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  12. JimPhreak

    JimPhreak Active Member

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    Correct. Same bulk drive setup.
     
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    Last edited: Feb 14, 2016
  13. gigatexal

    gigatexal I'm here to learn

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    Do you really need unraid? I mean you could rock Ubuntu and ZFS with ZFS send and receive.
     
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  14. JimPhreak

    JimPhreak Active Member

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    Do I NEED to use UnRAID? No. However there are a number of features I do use it for that I'm not ready to give up such as individual disk spin down, only actively read disks spin, and only losing the data off of failed (beyond parity) disks. Also the fact that all my data disks are SMRs which I don't bike work well with ZFS.
     
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    Last edited: Feb 14, 2016
  15. gigatexal

    gigatexal I'm here to learn

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    Makes sense.
     
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  16. JimPhreak

    JimPhreak Active Member

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    Yea so I definitely want to keep UnRAID for my bulk media storage. The question remains though, how best to configure the rest of my setup. I'm still trying to determine which server I want to dedicate to transcoding (thus where my docker containers will live).
     
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  17. JimPhreak

    JimPhreak Active Member

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    @rubylaser I thought I'd respond to you here so we I don't hijack that thread with questions about my own setup.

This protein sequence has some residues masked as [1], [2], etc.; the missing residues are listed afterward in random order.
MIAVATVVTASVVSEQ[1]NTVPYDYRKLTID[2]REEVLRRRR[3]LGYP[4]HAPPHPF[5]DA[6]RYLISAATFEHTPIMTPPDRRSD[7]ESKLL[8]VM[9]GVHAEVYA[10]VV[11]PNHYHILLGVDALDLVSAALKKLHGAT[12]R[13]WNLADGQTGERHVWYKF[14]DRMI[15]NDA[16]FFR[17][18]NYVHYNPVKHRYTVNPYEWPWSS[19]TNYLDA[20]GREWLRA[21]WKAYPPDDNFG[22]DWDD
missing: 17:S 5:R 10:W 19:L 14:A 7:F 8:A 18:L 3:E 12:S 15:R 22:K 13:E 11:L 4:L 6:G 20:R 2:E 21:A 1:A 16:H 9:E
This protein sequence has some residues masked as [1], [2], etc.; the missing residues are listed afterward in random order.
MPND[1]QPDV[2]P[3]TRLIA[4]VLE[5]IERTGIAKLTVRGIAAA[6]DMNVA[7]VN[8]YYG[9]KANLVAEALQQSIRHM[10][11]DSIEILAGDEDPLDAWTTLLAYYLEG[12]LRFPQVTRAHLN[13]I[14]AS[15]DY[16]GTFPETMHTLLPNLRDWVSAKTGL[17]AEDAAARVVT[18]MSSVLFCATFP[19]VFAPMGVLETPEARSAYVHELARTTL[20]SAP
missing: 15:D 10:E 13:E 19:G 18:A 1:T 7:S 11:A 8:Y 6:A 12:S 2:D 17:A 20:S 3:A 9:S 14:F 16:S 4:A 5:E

If mergefs does work as intended for my situation, would it basically be as simple as me configuring a server just as in that Linuxserver.io blog post with the only difference being that my media would be stored on NFS mounted volumes instead of locally mounted ones? If so, my main concern is future expandablity as I want to build a server that will be able to handle 10G network transfers come this summer/fall, especially as a VM datastore. What are the pitfalls of using mergefs in this scenario?
     
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  18. rubylaser

    rubylaser Active Member

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    Yes, that is exactly what you would do. The main issue with mergerfs (and UnRAID) is that they are as fast as a single disk. If your underlying disks are all SSDs, I'm sure it would be very fast, but still as fast as the underlying disk or share.

    The other pitfall with FUSE based solutions is that they typically have more overhead than kernel based solutions and aren't quite as fast. For bulk media though, it should be at least as fast as your UnRAID server is over NFS.
     
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  19. JimPhreak

    JimPhreak Active Member

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    Well that's the thing, I'm not really considering replacing my UnRAID servers with a MergeFS + SnapRAID solution at this time. Even if I could do that while importing my current data array it's not my top priority. My main priority is building out this centralized datastore of all SSD's where I will be storing/running my docker containers, appdata and vdisks. So performance is of paramount concern for me because when I upgrade my network to 10G I don't want to have to rebuild my entire server's OS/FS because it is the bottleneck of my 10G network. From your responses it sounds like I may need to be looking at other options in place of MergeFS.
     
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  20. rubylaser

    rubylaser Active Member

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    I thought you where looking for a way to have your Dockerized Plex have access to your UnRAID volume (slow) and a remote VPN (slow). I never suggested using mergerfs for anything other than that container for mounting your bulk media.

    Your future SSD array that should be local on your Docker host and would only use mergerfs to pool those two slower volumes to share to your Plex container. Maybe I misunderstood your desired outcome.

    I never suggested replacing UnRAID with SnapRAID. I suggested pooling the two slow NFS shares into one volume with mergerfs to share to your a Plex container. I'm not sure that you are understanding what I'm describing to you as none of this would ever require rebuilding or changing your OS in the future.
     
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    Last edited: Feb 16, 2016